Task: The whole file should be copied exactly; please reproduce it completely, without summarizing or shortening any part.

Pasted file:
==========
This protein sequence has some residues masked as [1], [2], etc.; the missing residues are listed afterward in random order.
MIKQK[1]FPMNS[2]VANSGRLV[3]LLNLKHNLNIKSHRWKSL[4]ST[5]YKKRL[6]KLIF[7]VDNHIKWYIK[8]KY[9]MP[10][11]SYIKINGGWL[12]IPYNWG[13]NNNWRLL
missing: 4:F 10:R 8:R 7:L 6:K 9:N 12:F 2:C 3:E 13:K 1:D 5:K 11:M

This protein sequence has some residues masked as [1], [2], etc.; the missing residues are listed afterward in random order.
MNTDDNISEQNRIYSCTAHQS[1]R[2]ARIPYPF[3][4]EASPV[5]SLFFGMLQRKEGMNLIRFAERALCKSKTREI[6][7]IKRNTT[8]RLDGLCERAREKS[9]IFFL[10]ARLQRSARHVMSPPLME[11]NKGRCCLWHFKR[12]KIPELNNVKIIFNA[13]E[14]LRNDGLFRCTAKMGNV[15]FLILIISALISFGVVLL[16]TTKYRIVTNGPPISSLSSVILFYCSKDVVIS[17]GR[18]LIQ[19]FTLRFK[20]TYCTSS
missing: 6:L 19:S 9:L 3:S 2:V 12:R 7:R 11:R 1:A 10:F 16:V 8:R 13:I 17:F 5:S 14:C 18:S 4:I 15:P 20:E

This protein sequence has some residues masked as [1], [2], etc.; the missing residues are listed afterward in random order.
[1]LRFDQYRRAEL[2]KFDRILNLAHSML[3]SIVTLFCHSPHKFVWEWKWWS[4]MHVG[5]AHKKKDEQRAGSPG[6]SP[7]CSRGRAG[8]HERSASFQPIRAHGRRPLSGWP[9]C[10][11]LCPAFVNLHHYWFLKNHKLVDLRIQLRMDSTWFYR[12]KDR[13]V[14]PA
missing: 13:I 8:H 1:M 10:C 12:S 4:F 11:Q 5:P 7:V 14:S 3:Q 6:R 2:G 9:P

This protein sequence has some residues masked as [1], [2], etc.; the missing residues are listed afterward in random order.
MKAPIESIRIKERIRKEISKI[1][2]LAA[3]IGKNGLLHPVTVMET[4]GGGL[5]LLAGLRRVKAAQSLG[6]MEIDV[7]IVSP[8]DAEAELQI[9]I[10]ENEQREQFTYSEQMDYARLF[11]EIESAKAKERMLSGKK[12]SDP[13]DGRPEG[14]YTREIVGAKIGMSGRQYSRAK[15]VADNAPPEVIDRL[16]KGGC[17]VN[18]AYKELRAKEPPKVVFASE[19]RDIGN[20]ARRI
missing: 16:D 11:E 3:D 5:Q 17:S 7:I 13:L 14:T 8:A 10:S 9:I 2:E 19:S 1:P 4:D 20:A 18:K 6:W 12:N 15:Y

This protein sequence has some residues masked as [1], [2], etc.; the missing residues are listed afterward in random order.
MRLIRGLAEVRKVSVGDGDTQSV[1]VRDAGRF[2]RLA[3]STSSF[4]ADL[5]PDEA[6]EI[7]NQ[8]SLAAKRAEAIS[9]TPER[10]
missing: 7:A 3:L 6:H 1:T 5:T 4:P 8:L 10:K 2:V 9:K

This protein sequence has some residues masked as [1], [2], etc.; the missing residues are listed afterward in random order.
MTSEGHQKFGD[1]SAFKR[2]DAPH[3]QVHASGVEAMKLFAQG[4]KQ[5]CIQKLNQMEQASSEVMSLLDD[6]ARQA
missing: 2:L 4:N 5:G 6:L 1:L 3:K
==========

This protein sequence has some residues masked as [1], [2], etc.; the missing residues are listed afterward in random order.
MIKQK[1]FPMNS[2]VANSGRLV[3]LLNLKHNLNIKSHRWKSL[4]ST[5]YKKRL[6]KLIF[7]VDNHIKWYIK[8]KY[9]MP[10][11]SYIKINGGWL[12]IPYNWG[13]NNNWRLL
missing: 4:F 10:R 8:R 7:L 6:K 9:N 12:F 2:C 3:E 13:K 1:D 5:K 11:M

This protein sequence has some residues masked as [1], [2], etc.; the missing residues are listed afterward in random order.
MNTDDNISEQNRIYSCTAHQS[1]R[2]ARIPYPF[3][4]EASPV[5]SLFFGMLQRKEGMNLIRFAERALCKSKTREI[6][7]IKRNTT[8]RLDGLCERAREKS[9]IFFL[10]ARLQRSARHVMSPPLME[11]NKGRCCLWHFKR[12]KIPELNNVKIIFNA[13]E[14]LRNDGLFRCTAKMGNV[15]FLILIISALISFGVVLL[16]TTKYRIVTNGPPISSLSSVILFYCSKDVVIS[17]GR[18]LIQ[19]FTLRFK[20]TYCTSS
missing: 6:L 19:S 9:L 3:S 2:V 12:R 7:R 11:R 1:A 10:F 16:V 8:R 13:I 17:F 5:S 14:C 18:S 4:I 15:P 20:E

This protein sequence has some residues masked as [1], [2], etc.; the missing residues are listed afterward in random order.
[1]LRFDQYRRAEL[2]KFDRILNLAHSML[3]SIVTLFCHSPHKFVWEWKWWS[4]MHVG[5]AHKKKDEQRAGSPG[6]SP[7]CSRGRAG[8]HERSASFQPIRAHGRRPLSGWP[9]C[10][11]LCPAFVNLHHYWFLKNHKLVDLRIQLRMDSTWFYR[12]KDR[13]V[14]PA
missing: 13:I 8:H 1:M 10:C 12:S 4:F 11:Q 5:P 7:V 14:S 3:Q 6:R 2:G 9:P

This protein sequence has some residues masked as [1], [2], etc.; the missing residues are listed afterward in random order.
MKAPIESIRIKERIRKEISKI[1][2]LAA[3]IGKNGLLHPVTVMET[4]GGGL[5]LLAGLRRVKAAQSLG[6]MEIDV[7]IVSP[8]DAEAELQI[9]I[10]ENEQREQFTYSEQMDYARLF[11]EIESAKAKERMLSGKK[12]SDP[13]DGRPEG[14]YTREIVGAKIGMSGRQYSRAK[15]VADNAPPEVIDRL[16]KGGC[17]VN[18]AYKELRAKEPPKVVFASE[19]RDIGN[20]ARRI
missing: 16:D 11:E 3:D 5:Q 17:S 7:I 13:L 14:T 8:A 10:S 9:I 2:E 19:S 1:P 4:D 20:A 18:K 6:W 12:N 15:Y

This protein sequence has some residues masked as [1], [2], etc.; the missing residues are listed afterward in random order.
MRLIRGLAEVRKVSVGDGDTQSV[1]VRDAGRF[2]RLA[3]STSSF[4]ADL[5]PDEA[6]EI[7]NQ[8]SLAAKRAEAIS[9]TPER[10]
missing: 7:A 3:L 6:H 1:T 5:T 4:P 8:L 10:K 2:V 9:K

This protein sequence has some residues masked as [1], [2], etc.; the missing residues are listed afterward in random order.
MTSEGHQKFGD[1]SAFKR[2]DAPH[3]QVHASGVEAMKLFAQG[4]KQ[5]CIQKLNQMEQASSEVMSLLDD[6]ARQA
missing: 2:L 4:N 5:G 6:L 1:L 3:K